The best books about how wars are won and lost

Cathal J. Nolan Author Of Mercy: Humanity in War
By Cathal J. Nolan

Who am I?

I'm an award-winning teacher and writer who introduces students and readers to war in a profession that today is at best indifferent to military history, and more often hostile. That gives me a wry sense of irony, as colleagues would rather teach about fashion than fascism and truffles over tragedy. Having written a multiple award-winning book that covered 2,000 years of war, frankly I was sickened by how the same mistakes were made over and again. It has made me devoted to exploring possibilities for humane behavior within the most inhumane and degraded moral environment humanity creates; where individuality is subsumed in collective violence and humanity is obscured as a faceless, merciless enemy.

I wrote...

Mercy: Humanity in War

By Cathal J. Nolan,

Book cover of Mercy: Humanity in War

What is my book about?

War presents the most degraded moral environment humanity creates. It is an arena where individuality is subsumed in collective violence, and humanity is obscured as a faceless, merciless enemy pitted against its reflection in an elemental struggle for survival.

A barbaric logic has guided the conduct of war throughout history. Yet as Cathal Nolan reveals in this gripping, poignant, and powerful book, even as war can obliterate hope and decency at the grand level, it simultaneously produces conditions that permit astonishing exceptions of mercy and shared dignity. Pulling the trigger is usually both the expedient thing and required by war's grim and remorseless calculus. Yet somehow, the trigger is not always pulled. A different choice is made. Restraint triumphs. Humanity is rediscovered and honored in a flash of recognition.

The books I picked & why

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The German Way of War: From the Thirty Years' War to the Third Reich

By Robert M. Citino,

Book cover of The German Way of War: From the Thirty Years' War to the Third Reich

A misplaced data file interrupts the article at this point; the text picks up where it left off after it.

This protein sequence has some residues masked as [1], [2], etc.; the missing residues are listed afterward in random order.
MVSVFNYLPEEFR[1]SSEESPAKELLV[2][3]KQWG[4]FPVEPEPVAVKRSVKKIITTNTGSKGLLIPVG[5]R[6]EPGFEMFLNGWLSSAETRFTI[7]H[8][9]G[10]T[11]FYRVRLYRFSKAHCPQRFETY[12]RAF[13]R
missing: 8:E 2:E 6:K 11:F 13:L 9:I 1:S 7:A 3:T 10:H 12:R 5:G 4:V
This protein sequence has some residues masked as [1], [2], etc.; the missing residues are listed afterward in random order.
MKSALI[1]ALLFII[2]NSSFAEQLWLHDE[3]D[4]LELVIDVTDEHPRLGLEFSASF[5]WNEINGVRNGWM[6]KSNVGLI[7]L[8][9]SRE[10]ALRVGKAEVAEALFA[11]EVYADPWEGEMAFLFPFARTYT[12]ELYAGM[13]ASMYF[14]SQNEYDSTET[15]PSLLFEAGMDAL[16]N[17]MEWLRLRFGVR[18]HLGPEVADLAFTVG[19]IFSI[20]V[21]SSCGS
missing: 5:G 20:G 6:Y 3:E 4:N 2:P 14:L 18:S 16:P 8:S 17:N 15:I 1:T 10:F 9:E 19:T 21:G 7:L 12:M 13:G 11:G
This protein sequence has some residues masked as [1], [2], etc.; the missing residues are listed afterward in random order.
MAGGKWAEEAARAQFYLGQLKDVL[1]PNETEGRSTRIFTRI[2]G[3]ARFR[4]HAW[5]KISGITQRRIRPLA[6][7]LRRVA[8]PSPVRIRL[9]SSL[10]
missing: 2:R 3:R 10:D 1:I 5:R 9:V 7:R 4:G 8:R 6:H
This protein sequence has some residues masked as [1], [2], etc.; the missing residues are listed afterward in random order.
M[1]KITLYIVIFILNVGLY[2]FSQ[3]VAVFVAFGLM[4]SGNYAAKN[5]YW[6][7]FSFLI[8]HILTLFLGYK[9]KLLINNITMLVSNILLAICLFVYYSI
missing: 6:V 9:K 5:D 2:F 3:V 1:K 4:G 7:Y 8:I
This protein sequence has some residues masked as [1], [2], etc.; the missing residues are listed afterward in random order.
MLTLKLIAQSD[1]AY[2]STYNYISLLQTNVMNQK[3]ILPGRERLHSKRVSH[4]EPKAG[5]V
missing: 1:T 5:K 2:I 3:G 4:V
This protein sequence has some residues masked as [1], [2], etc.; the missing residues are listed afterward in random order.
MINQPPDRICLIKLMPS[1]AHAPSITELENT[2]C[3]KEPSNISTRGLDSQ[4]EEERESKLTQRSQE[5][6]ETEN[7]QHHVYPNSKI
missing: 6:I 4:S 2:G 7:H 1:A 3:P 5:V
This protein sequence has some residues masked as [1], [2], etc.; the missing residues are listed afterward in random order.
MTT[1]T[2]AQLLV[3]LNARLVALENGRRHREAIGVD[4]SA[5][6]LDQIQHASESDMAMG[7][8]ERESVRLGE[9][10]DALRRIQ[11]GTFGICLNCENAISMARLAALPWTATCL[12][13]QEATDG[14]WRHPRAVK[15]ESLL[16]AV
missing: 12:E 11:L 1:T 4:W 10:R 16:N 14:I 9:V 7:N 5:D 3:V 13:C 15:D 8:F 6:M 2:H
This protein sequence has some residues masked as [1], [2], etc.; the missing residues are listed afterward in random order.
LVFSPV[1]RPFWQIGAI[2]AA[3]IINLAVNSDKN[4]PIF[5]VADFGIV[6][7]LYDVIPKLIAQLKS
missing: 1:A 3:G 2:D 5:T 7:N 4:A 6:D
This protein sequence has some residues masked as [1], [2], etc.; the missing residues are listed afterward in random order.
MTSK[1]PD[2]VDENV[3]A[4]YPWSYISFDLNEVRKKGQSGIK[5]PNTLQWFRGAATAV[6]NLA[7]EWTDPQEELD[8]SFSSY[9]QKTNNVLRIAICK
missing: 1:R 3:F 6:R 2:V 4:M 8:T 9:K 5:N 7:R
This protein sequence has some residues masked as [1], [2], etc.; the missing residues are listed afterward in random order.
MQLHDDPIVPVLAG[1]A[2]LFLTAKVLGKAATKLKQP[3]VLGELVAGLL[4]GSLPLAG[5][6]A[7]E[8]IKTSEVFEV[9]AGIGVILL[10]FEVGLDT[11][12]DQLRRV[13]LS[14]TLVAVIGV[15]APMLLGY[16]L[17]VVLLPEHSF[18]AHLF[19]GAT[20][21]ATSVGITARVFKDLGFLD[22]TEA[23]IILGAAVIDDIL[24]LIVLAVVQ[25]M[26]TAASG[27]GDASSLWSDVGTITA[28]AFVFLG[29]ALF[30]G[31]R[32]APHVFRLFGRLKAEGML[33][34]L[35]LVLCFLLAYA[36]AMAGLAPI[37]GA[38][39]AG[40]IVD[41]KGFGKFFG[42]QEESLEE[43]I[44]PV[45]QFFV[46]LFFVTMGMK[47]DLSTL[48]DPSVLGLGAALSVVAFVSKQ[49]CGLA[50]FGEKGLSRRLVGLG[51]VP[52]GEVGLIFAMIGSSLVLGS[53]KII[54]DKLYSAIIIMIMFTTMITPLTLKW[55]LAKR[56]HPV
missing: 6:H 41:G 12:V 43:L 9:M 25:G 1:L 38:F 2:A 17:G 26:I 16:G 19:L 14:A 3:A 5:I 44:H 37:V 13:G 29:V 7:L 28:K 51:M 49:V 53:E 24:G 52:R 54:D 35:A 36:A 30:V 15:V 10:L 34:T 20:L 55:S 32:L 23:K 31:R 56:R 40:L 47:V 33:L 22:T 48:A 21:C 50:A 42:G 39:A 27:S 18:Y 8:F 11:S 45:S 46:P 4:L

Why this book?

Connects military gamblers from Frederick II to Hitler, demonstrating that “rolling the iron dice of destiny” (Bismarck) by starting wars they hoped would be short but even though they knew they could not win if they went long instead, was always the German national tradition. I learned a great deal from this key book about the irrationalities of decisions made to go to war, contrary to the assumption in most analysis that decision-makers weigh the odds with care. And how many wars are started with a roll of the dice and without a real plan to win them? Or at least, no Plan B once Plan A goes awry, as it always does. 

The Air War, 1939-1945

By Richard Overy,

Book cover of The Air War, 1939-1945

Why this book?

Single most comprehensive study of the air war, from primary production to combat tactics and most notably, air strategy. No other work so capably weaves together the critical technical issues and statistics of productive capacity with how these factors underlay, and in a real sense almost predetermined, why the Allies won and the Axis lost the war in the air in both the ETO and PTO. Superbly researched, conceived and written. You will never again think of air war merely as a compilation of dog fights or squadron actions over Britain, or Germany, or Japan. 

Battle Cry of Freedom: The Civil War Era

By James M. McPherson,

Book cover of Battle Cry of Freedom: The Civil War Era

Why this book?

Beautifully written masterwork on one of the most important wars of the 19th century. It takes the reader from the experience of ordinary soldiers in battle to key debates around the cabinet table, in a rare display of dexterity and understanding of all levels of war. You will enter Grant’s HQ from where he ran the critical Western theater of operations and sit across from Lincoln as he makes the key decision for a hard war that let the Union maximize its resources and win. And you will walk into Lee’s HQ where the Confederacy lost the war in bursts of Southern hubris that led to two ill-conceived invasions of the North that provoked the final crushing.  

Stalingrad: The Fateful Siege

By Antony Beevor,

Book cover of Stalingrad: The Fateful Siege

Why this book?

Beevor has a rare gift of presenting war at the level of both the ordinary soldier and the generals and distant leadership making decisions both good and bad. His sources range from letters home, to diaries, to dispatches on both the Soviet and German side. He writes without flinching about the horrors of war, or too overtly playing the cheerleader as so many military histories do, to their detriment. 

Bloodlands: Europe Between Hitler and Stalin

By Timothy Snyder,

Book cover of Bloodlands: Europe Between Hitler and Stalin

Why this book?

A profoundly humane and different kind of history, setting the most exceptional and bloody period in all of human history in the context of two opposing, mass murderous regimes. It sets a new standard for how history should be written, not as cold operations divorced from cause but as causes and issues that are at stake in war driving decisions about operations and genocides. It is also notable for writing the history of the eastern front as a single, unified tale of the clash of ideas and power, and not just disjointed stories that only meet where the armed forces touched. 

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